In English, you can suffix a word with "-er" to indicate increasing intensity, like "loud"->"louder". It's really an intensity vector, but the direction is based on the root word, e.g. "soft"->"softer" indicates less volume, not more. What if there was a suffix that indicated decreasing intensity on its own? E.g. "loud"->"loudes" means "less loud" and "softes" means "less soft" or equal to "louder". Do other languages have this?
@alok99 Yes. It is called the superlative. Most Germanic languages have it. I'm sure other languages do too.
@projectmoon so it looks like superlatives are the group of words that describe the extremes of a scale ("loudest" or "softest"), and superlative case is where an action occurs to a noun. Neither of these are quite what I'm talking about. It looks like what I described is a "comparative adjective" but I am specifically looking for an opposing pair to a comparative adjective, i.e. having less of a quality, not more.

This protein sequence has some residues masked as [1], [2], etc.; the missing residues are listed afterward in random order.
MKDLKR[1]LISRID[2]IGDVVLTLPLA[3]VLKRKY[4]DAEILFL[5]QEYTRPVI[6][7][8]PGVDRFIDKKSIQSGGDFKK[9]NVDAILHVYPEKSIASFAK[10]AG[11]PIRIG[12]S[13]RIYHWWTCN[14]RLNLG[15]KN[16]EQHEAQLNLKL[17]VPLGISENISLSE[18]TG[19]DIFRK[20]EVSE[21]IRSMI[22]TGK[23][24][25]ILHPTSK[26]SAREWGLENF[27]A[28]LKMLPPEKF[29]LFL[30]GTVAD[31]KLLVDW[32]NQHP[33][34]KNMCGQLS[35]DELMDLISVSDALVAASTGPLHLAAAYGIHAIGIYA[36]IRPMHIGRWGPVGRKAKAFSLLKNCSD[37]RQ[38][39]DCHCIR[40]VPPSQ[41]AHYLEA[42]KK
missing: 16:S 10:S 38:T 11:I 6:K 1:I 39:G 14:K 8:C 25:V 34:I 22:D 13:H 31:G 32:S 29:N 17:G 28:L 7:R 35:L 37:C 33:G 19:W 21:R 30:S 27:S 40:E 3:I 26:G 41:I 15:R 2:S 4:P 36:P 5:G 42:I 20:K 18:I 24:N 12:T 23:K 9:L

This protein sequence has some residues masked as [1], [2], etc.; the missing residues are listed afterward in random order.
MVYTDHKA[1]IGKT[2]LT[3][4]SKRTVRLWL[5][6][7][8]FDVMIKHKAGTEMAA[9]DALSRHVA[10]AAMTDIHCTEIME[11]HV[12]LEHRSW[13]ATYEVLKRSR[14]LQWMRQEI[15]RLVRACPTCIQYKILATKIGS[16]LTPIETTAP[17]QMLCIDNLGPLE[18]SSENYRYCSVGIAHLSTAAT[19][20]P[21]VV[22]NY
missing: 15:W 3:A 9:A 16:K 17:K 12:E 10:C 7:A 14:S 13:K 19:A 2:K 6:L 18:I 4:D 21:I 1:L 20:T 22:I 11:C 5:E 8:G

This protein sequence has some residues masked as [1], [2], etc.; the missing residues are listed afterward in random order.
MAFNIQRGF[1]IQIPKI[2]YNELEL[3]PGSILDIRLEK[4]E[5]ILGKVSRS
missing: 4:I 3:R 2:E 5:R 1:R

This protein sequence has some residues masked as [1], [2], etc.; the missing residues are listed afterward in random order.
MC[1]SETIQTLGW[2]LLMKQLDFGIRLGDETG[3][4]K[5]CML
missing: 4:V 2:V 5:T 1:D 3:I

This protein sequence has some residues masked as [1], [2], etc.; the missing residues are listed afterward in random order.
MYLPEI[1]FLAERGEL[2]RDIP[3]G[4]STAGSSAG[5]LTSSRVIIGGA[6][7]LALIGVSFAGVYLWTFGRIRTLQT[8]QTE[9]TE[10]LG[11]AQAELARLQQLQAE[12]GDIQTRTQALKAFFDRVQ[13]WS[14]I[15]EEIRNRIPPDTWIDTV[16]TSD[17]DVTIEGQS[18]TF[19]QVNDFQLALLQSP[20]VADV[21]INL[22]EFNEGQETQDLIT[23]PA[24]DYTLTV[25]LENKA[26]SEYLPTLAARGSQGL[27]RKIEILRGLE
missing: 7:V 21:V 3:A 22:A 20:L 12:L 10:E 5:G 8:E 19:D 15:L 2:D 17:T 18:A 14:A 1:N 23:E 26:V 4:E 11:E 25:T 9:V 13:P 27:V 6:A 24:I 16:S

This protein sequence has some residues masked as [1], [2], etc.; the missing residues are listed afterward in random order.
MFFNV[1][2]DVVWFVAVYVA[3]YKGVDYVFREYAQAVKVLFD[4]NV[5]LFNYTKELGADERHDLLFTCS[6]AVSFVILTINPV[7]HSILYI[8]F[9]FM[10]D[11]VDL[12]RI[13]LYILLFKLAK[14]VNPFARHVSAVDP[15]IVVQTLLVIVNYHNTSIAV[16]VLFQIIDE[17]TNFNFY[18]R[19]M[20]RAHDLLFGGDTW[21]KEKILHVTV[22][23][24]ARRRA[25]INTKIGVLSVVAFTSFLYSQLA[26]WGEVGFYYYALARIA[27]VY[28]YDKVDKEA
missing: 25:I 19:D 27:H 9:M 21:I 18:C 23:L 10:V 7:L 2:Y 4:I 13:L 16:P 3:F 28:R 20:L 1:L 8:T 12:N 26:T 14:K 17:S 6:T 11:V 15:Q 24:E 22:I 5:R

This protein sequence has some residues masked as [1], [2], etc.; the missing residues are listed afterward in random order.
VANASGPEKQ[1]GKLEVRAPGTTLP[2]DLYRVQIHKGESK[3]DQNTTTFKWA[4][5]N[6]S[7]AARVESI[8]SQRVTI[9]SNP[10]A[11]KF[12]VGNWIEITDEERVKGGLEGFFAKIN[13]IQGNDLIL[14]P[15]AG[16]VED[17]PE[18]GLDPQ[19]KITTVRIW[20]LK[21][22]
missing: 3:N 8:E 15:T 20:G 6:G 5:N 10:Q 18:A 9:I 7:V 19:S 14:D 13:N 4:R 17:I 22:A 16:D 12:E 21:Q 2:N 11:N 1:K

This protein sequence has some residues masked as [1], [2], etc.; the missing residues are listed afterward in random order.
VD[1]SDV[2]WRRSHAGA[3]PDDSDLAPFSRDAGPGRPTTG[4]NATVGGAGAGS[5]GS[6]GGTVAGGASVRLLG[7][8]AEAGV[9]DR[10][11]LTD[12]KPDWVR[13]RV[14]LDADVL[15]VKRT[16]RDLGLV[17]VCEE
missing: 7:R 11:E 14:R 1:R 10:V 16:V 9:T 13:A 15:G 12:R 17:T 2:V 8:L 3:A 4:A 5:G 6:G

@projectmoon right, but there's only one direction of comparative adjectives, at least in English; what I'm asking is if bidirectional comparative adjective suffixes exist in any language. So, my example is, we can increase volume by turning "loud" into "louder", so what if there was a suffix that worked in the opposite direction? Without just switching words to "softer"
@realcaseyrollins good point. Maybe some other consonant that isn't already part of a common suffix? Loudep? I want to make this a thing!
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